If you're bored with your leather or suede Timberland boots, try dyeing them a color of your choice. You can buy the products you need to do this at most discount retailers, shoe stores or hardware stores. Although suede is a product of leather, use suede shoe dye on suede boots and leather shoe dye on leather boots. You can dye both suede and leather Timberlands, but suede requires a gentler touch to protect its texture and to prevent dye from bleeding into the inside of the boot. With a little patience and a steady hand, you can soon have a pair of Timberland boots in your favorite shade.
Things You'll Need
Leather or suede shoe dye
Mink oil creme
Leather top coat
Clean your boots thoroughly. On leather boots, use a damp cloth to apply a deglazer and remove dirt, grime and protective waxes. On suede boots, use a cleaner specifically designed for suede. A thorough cleaning is important because any type of build up left on the boot will flake off after the dye has dried, leaving your boots patchy. Use circular motions when cleaning and allow each boot to dry completely before applying dye.
Apply dye to boots. Be certain that the dye is well mixed or shaken so that the color remains consistent throughout the application. Before dyeing suede boots, pack the inside of each boot with newspaper to prevent staining. According to the package instructions, use a cloth, sponge or spray bottle to carefully apply dye. Do not saturate the boot material. When application is complete, place the boots in a well-ventilated area and allow them to dry completely. You can apply up to three coats of dye but do not apply a new coat until the boot is thoroughly dry. Drying time varies by product.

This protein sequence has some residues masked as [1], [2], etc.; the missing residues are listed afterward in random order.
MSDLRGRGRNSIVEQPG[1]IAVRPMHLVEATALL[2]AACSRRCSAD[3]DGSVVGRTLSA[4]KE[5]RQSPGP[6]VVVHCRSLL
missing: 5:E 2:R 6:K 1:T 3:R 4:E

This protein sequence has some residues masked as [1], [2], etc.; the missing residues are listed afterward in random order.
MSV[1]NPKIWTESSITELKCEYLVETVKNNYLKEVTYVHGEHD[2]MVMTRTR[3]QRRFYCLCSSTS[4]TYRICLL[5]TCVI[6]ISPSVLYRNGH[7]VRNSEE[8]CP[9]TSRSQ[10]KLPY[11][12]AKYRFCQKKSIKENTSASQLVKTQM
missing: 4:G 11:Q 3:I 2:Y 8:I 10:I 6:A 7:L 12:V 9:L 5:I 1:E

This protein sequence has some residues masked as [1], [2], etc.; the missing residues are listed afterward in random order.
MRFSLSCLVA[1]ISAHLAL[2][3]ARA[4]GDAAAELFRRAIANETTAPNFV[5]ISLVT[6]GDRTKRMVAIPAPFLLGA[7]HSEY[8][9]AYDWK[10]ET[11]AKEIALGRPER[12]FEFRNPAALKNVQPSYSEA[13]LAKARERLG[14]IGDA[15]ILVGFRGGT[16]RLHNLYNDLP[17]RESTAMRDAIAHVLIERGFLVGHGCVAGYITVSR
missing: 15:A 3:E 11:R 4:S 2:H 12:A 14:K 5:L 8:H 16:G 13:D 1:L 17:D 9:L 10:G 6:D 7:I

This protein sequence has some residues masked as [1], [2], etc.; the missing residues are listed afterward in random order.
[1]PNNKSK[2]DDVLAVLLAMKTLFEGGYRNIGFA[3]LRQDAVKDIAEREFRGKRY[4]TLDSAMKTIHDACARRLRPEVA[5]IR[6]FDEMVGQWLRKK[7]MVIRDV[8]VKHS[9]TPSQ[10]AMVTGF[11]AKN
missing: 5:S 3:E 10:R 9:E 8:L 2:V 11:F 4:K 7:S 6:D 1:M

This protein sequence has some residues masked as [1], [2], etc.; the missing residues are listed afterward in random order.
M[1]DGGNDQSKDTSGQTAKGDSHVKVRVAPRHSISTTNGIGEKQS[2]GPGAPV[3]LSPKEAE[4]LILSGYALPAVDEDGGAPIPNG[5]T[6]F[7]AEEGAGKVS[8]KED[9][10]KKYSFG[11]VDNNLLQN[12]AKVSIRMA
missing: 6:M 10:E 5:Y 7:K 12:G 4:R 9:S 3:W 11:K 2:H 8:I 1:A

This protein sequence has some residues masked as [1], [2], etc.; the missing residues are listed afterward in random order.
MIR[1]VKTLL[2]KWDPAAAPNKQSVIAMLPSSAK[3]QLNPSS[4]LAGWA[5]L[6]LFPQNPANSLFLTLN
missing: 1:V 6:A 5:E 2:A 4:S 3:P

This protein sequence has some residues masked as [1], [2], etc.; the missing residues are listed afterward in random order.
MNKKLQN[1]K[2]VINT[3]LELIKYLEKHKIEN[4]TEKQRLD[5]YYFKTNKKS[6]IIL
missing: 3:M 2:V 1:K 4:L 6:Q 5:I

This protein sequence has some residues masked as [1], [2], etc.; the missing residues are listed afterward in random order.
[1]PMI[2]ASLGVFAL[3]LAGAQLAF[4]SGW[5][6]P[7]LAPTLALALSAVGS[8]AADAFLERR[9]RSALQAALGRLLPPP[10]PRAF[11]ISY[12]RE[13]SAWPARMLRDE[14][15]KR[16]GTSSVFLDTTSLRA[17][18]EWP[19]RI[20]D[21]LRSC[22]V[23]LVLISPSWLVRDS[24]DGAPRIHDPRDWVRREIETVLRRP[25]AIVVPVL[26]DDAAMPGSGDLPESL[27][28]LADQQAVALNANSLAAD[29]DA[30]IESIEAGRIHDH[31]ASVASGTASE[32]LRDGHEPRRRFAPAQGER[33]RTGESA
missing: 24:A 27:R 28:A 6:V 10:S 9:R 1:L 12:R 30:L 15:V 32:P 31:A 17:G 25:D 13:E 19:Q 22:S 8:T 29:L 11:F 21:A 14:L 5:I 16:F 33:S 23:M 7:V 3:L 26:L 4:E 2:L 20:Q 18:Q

Determine if the color is right. After the first coat has dried, you will have a clear idea of how your boots will look after two more coats. If the color is too dark or light, you can mix water-based dyes together to achieve different colors. For example, if you had planned to dye your black boots a smokey gray shade, but they are still looking too dark, add more white to your black dye. Test dye on a small, hidden area of the boot for best results.
Seal and waterproof the boots. If working with leather Timberlands, apply a matte, satin or glossy leather top coat once they have dried completely and follow by a thin layer of mink oil cream to seal in the dye and waterproof the boots.
If your boots are new, wear them for a few weeks before dyeing them. This will lessen the potential for flaking.
Dyeing can be messy. Be certain to use containers and cloths that you can discard when your work is complete. Cover your work area with newspaper and wipe up any dye spills quickly.